Service Friendly and knowledgeable. Despite a long line on opening day (a great sign), Mitchell kept cool under pressure, dishing out lunch after lunch.
What to get Don’t miss the savory beignets. These fried delights are stuffed with pork sausage then drizzled with a honey glaze, hot sauce and a spiced powdered sugar for a steamy bite of sweet-savory satisfaction. If you opt for a side, the creamy mac and cheese with its crunchy, garlicky breadcrumb and bacon topping is a good choice.
Riding the wave of her Budweiser Bud & Burgers competition victory in July 2015, Angie Saville now slings her award-winning burgers from a psychedelic food truck decorated with colorful galaxies, undulating bacon and a velociraptor. Burgers and tater tots are both available with your choice of toppings. Yes, the menu is essentially two items, but they’re both customizable – and prize worthy. – K.S.
Communication Angie Burger is a newcomer to the scene, but burger buffs won’t have trouble finding the truck. Check Facebook for the most current information.
Service The focused menu lends itself to swift, polite service. On one visit, we had to wait for gravy to be made for a tater tot poutine, but walked away with a free extra order of tots for our trouble.
What to get It’s painted on the truck: Get the Angie Burger. This patty pops thanks to the addition of shredded cheddar, bacon, garlic and Budweiser in the ground beef. It comes topped with sweet caramelized onion, American and Provel cheese, brown sugar-maple glazed bacon, tomato and spinach, all held together in an onion bun.
Mission Taco Truck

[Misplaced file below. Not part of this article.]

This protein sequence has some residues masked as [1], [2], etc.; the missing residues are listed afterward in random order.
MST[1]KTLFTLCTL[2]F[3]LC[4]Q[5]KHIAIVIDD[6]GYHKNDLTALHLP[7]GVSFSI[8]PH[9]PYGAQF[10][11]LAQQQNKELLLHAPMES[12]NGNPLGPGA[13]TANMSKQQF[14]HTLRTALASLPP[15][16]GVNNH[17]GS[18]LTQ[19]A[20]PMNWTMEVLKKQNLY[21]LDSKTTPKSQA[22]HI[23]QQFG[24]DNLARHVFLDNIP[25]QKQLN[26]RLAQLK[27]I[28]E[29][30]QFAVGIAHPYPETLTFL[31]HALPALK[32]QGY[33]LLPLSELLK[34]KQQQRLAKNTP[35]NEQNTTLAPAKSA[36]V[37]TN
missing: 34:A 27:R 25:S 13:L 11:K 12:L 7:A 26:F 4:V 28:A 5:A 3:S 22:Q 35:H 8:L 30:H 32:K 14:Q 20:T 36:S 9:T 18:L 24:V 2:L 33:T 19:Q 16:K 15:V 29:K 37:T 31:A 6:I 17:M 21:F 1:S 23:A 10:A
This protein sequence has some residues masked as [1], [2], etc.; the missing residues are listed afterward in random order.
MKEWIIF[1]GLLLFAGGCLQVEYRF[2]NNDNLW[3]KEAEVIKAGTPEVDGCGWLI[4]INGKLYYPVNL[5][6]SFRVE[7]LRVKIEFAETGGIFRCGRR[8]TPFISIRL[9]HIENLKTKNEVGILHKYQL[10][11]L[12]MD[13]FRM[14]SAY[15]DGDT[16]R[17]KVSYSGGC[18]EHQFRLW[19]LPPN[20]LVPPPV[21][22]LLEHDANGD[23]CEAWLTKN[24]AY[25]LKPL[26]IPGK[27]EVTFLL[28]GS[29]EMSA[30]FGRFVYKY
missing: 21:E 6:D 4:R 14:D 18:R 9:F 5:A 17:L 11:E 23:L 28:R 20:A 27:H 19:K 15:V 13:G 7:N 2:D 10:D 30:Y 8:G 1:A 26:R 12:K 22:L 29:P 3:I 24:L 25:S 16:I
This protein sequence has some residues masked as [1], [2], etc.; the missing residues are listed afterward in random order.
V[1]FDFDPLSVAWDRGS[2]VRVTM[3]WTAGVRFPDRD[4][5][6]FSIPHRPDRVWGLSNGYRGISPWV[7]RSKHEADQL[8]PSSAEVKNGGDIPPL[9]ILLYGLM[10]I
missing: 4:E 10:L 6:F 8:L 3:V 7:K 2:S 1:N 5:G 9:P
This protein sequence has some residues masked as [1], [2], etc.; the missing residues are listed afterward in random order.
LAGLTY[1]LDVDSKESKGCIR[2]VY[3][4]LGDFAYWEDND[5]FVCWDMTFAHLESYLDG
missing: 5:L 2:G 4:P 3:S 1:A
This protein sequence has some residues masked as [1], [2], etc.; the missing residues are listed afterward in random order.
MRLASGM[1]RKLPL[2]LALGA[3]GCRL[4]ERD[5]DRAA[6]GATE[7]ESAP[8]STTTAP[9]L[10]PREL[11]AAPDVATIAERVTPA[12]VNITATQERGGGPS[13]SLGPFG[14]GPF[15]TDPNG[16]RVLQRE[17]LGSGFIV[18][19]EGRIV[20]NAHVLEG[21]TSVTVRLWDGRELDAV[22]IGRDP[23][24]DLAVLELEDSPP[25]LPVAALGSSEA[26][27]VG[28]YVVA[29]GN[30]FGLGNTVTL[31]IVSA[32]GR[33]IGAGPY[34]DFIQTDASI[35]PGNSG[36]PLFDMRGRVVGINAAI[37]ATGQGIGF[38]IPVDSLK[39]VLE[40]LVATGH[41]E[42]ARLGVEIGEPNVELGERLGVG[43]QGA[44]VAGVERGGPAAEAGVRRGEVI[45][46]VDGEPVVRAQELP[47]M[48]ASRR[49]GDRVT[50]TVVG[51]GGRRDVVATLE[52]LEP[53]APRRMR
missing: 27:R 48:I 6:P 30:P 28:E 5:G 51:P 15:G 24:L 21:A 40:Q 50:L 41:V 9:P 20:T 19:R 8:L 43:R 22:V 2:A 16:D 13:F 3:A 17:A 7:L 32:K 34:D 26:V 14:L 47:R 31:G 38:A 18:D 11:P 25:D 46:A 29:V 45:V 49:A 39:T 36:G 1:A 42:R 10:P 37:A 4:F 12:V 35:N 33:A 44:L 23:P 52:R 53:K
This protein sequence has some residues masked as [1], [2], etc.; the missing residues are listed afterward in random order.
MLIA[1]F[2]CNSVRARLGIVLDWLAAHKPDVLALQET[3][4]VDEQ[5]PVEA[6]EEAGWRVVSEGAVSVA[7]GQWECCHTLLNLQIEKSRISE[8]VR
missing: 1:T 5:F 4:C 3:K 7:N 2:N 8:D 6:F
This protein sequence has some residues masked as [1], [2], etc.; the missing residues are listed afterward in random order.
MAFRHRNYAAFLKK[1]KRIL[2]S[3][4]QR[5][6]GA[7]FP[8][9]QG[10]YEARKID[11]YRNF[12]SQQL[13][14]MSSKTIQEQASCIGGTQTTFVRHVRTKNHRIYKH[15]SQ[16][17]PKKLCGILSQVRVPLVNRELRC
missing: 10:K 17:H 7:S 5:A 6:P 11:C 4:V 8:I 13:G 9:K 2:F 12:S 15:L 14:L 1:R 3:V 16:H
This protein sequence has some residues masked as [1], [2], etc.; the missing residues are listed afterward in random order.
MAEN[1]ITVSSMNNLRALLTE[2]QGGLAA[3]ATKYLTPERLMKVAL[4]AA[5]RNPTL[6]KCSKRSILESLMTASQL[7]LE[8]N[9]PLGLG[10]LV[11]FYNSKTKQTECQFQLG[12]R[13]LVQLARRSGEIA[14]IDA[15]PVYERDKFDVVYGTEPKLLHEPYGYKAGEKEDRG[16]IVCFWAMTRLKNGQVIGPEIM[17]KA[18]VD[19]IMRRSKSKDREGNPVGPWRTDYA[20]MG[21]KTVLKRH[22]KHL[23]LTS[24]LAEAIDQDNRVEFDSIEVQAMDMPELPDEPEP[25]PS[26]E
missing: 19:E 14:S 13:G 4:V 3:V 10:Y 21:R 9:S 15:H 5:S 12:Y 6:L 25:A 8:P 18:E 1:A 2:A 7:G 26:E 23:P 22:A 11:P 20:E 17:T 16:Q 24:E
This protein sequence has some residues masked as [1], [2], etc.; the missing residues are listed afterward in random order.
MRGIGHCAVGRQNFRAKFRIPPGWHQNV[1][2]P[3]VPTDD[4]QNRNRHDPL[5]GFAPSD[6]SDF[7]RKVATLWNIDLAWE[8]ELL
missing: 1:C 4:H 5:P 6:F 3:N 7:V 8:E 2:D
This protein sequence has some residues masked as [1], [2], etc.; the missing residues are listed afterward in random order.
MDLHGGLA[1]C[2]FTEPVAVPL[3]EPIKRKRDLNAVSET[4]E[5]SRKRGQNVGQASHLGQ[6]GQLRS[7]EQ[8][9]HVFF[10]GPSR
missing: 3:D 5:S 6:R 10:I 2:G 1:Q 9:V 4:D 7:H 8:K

Mission Taco Truck brings a handful of highlights from the Mission Taco Joint’s Mexicali-style menu, featuring meal options for the hungry (two tacos and a side) and the hangry (three tacos and a side) along with a la carte tacos, burritos and quesadillas. From light Baja fish to rich beef brisket or savory grilled portobello, every palate and diet can find their taco at this truck. Order your favorites from the brick and mortar locations, or try something new with rotating taco specials, all with house-made tortillas, unique sauces and salsas. – T.L.
Communication Solid. Follow Mission Taco Truck on Facebook and Twitter for the latest. Like to plan ahead? Check Facebook for the week’s schedule. If something changes, it is posted online so you won’t end up on a wild goose chase.
Service Friendly and helpful. Don’t sweat long lines, because your food will be out before you’re done checking your text messages.
What to get Go for the house-made chorizo taco, which comes topped with avocado, pineapple pico de gallo, pickled jalapeno and cilantro-lime crema for a complex, spicy but balanced bite. The grilled chicken taco is also a winner with ancho barbecue sauce, pickled red onion and mango salsa. Instead of a side of classic rice or beans, spend the extra buck and get the grilled Mexican street corn (or elotes) topped with queso fresco.
Don’t let Pnoy Kings’ plain white truck deter you from the colorful barrage of Filipino flavors waiting inside. From classic, comforting chicken adobo to chicken inasal served on a bed of bright yellow rice, husband-and-wife team Maidi and Matt McClane turn out mouthwatering Filipino-inspired street food served in bowls or flour tortillas as burritos. – C.K.
Communication Pnoy Kings posts regularly on Twitter announcing locations and, occasionally, daily specials.
Service Friendly and accurate, especially when placing multiple orders.
What to get Don’t miss the tocino pork burrito: A flour tortilla bursts with garlic fried rice, flecks of spicy red chile, green onion, fried potatoes and rich marinated pork, all enveloped in a sticky Sriracha aioli. And hidden inside this nap-inducing meal is a perfectly fried egg that bathes the rice in silky yolk.